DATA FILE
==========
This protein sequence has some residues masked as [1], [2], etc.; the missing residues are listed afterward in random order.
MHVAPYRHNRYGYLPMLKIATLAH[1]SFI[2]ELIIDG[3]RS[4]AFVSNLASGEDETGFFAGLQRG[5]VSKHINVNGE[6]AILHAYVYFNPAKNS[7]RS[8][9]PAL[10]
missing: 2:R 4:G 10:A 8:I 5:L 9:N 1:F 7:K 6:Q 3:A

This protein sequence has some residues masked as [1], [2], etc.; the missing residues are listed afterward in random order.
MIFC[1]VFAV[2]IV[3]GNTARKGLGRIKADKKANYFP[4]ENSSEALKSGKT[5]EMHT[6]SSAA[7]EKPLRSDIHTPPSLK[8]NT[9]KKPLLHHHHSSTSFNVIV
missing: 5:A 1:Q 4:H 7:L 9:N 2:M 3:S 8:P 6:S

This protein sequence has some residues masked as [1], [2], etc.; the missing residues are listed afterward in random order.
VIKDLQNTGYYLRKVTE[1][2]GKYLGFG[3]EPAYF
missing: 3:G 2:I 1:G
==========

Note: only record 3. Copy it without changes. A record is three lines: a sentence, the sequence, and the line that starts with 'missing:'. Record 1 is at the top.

This protein sequence has some residues masked as [1], [2], etc.; the missing residues are listed afterward in random order.
VIKDLQNTGYYLRKVTE[1][2]GKYLGFG[3]EPAYF
missing: 3:G 2:I 1:G